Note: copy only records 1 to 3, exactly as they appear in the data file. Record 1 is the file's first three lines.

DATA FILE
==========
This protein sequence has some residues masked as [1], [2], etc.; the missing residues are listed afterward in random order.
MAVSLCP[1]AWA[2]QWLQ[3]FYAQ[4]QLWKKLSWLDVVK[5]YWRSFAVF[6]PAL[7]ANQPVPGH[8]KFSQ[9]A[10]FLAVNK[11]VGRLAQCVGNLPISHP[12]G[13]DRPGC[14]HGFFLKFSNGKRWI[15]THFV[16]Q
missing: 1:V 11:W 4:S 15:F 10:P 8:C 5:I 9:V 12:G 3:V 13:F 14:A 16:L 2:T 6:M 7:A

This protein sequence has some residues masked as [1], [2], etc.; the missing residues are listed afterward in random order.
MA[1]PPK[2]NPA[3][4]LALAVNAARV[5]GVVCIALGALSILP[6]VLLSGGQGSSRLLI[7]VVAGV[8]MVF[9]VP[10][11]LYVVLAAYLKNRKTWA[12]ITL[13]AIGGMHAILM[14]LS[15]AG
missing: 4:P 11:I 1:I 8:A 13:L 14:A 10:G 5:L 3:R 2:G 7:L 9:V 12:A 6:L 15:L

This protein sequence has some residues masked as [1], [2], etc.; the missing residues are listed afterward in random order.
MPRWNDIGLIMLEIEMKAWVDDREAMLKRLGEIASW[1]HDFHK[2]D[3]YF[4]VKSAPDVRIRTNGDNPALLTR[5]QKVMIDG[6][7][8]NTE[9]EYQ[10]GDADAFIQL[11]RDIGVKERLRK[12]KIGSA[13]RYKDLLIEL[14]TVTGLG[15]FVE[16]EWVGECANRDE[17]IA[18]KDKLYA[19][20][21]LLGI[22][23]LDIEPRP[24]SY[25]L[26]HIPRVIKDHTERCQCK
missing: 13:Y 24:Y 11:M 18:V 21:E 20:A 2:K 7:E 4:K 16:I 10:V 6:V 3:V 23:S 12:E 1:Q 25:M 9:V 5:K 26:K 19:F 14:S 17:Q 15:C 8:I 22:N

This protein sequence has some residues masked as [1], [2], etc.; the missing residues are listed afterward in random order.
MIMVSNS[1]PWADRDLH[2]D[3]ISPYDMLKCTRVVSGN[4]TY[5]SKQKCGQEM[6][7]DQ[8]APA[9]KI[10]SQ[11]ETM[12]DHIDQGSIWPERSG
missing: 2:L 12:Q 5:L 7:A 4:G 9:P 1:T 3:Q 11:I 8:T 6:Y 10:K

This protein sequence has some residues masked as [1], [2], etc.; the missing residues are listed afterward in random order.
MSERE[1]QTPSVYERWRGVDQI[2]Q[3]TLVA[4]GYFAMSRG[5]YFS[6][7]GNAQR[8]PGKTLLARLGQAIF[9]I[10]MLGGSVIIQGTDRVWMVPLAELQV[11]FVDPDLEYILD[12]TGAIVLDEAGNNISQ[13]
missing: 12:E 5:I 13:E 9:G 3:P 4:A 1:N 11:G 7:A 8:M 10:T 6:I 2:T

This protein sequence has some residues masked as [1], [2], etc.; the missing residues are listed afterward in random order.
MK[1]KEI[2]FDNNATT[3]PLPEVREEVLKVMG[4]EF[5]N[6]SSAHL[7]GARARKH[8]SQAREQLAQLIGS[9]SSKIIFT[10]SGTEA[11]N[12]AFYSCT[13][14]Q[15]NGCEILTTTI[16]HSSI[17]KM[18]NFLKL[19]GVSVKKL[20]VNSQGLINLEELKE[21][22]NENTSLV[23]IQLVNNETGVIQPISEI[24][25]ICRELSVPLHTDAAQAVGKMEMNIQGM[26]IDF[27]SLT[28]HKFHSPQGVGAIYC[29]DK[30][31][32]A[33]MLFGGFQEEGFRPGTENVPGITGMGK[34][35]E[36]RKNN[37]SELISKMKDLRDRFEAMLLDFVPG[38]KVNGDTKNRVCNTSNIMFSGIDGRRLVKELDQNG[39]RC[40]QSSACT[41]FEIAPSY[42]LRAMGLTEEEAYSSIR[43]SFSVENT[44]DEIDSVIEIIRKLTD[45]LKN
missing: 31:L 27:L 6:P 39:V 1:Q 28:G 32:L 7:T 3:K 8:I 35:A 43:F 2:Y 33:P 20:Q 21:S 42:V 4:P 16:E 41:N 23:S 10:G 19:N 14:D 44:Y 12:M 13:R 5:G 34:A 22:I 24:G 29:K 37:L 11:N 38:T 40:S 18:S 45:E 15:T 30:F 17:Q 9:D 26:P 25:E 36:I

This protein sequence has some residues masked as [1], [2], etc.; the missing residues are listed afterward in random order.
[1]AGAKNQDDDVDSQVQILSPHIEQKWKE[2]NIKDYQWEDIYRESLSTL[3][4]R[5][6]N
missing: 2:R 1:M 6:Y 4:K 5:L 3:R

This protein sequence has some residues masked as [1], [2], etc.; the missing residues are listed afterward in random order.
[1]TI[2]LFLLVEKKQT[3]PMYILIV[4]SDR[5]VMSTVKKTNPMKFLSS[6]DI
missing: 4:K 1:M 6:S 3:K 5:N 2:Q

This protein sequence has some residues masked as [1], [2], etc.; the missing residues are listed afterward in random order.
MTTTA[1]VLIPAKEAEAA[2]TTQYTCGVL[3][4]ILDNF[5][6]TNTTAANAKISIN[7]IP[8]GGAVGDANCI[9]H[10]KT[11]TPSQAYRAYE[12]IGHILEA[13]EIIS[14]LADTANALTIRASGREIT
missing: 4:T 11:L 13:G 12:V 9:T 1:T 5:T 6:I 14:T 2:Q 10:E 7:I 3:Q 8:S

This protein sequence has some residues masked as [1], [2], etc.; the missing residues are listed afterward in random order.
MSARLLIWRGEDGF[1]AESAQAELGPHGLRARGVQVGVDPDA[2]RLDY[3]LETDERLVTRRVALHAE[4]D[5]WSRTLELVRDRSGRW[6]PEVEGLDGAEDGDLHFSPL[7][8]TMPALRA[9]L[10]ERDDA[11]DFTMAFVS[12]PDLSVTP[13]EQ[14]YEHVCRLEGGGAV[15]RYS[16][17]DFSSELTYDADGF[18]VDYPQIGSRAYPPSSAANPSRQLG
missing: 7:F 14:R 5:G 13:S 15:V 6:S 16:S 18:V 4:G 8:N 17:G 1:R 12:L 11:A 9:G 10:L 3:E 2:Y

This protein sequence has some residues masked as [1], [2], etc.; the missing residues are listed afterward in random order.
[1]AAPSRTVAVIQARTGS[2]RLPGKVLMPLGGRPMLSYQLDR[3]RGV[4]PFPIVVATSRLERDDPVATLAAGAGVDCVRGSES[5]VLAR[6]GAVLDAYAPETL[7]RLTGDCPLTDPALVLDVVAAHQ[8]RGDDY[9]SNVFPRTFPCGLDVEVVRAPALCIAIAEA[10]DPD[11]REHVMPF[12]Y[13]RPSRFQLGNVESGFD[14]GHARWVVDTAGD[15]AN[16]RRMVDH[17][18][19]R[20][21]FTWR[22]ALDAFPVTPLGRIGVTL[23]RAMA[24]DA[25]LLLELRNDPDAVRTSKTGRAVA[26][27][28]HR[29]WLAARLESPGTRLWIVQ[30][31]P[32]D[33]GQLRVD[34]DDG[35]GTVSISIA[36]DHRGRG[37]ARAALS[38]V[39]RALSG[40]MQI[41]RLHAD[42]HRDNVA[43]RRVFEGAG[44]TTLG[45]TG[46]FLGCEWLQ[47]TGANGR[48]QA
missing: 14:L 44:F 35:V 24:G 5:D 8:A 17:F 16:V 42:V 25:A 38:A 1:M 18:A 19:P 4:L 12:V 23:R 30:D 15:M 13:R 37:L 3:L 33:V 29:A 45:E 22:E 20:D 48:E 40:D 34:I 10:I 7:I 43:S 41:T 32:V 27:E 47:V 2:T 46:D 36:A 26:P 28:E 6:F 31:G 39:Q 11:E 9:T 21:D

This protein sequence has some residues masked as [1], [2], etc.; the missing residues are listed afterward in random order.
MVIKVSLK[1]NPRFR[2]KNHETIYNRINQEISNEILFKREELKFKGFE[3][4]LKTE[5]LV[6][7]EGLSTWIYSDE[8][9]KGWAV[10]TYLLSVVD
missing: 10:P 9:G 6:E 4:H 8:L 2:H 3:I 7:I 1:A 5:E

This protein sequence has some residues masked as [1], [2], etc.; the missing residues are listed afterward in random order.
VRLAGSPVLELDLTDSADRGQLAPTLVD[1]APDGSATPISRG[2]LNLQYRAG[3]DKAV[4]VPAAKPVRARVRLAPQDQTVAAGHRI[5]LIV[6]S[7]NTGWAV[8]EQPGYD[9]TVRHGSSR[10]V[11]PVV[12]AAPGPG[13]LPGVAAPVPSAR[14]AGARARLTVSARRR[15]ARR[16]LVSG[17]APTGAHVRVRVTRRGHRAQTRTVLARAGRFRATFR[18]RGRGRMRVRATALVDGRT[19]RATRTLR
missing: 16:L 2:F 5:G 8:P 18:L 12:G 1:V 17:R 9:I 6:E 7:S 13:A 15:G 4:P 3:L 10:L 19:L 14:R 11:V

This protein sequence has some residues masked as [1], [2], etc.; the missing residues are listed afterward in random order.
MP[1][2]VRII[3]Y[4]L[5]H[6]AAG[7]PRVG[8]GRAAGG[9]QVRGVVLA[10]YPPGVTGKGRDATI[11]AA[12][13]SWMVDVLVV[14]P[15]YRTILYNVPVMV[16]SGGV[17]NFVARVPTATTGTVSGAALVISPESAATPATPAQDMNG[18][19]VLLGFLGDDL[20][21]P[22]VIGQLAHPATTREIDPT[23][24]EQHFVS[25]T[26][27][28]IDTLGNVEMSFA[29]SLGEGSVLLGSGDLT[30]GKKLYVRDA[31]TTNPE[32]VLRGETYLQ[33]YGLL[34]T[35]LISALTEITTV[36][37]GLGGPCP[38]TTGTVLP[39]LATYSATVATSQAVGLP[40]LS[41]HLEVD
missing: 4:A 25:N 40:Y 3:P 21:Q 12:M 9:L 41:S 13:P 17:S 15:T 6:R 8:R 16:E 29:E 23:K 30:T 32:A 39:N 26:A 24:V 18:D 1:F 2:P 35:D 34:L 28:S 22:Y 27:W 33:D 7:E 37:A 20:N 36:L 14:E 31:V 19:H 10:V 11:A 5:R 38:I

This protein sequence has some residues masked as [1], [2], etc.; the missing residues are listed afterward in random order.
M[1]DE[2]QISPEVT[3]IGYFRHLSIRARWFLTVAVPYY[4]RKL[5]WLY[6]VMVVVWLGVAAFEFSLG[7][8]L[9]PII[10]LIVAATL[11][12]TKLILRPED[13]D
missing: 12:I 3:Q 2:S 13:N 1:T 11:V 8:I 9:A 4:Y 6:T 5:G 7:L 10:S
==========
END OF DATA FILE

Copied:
This protein sequence has some residues masked as [1], [2], etc.; the missing residues are listed afterward in random order.
MAVSLCP[1]AWA[2]QWLQ[3]FYAQ[4]QLWKKLSWLDVVK[5]YWRSFAVF[6]PAL[7]ANQPVPGH[8]KFSQ[9]A[10]FLAVNK[11]VGRLAQCVGNLPISHP[12]G[13]DRPGC[14]HGFFLKFSNGKRWI[15]THFV[16]Q
missing: 1:V 11:W 4:S 15:F 10:P 8:C 5:I 9:V 12:G 3:V 13:F 14:A 16:L 2:T 6:M 7:A

This protein sequence has some residues masked as [1], [2], etc.; the missing residues are listed afterward in random order.
MA[1]PPK[2]NPA[3][4]LALAVNAARV[5]GVVCIALGALSILP[6]VLLSGGQGSSRLLI[7]VVAGV[8]MVF[9]VP[10][11]LYVVLAAYLKNRKTWA[12]ITL[13]AIGGMHAILM[14]LS[15]AG
missing: 4:P 11:I 1:I 8:A 13:L 14:A 10:G 5:L 3:R 2:G 7:L 9:V 12:A 6:L 15:L

This protein sequence has some residues masked as [1], [2], etc.; the missing residues are listed afterward in random order.
MPRWNDIGLIMLEIEMKAWVDDREAMLKRLGEIASW[1]HDFHK[2]D[3]YF[4]VKSAPDVRIRTNGDNPALLTR[5]QKVMIDG[6][7][8]NTE[9]EYQ[10]GDADAFIQL[11]RDIGVKERLRK[12]KIGSA[13]RYKDLLIEL[14]TVTGLG[15]FVE[16]EWVGECANRDE[17]IA[18]KDKLYA[19][20][21]LLGI[22][23]LDIEPRP[24]SY[25]L[26]HIPRVIKDHTERCQCK
missing: 13:Y 24:Y 11:M 18:V 21:E 20:A 2:K 7:E 4:K 16:I 10:V 6:V 3:V 23:S 12:E 1:Q 25:M 9:V 5:K 26:K 19:F 14:S 17:Q 15:C 8:I 22:N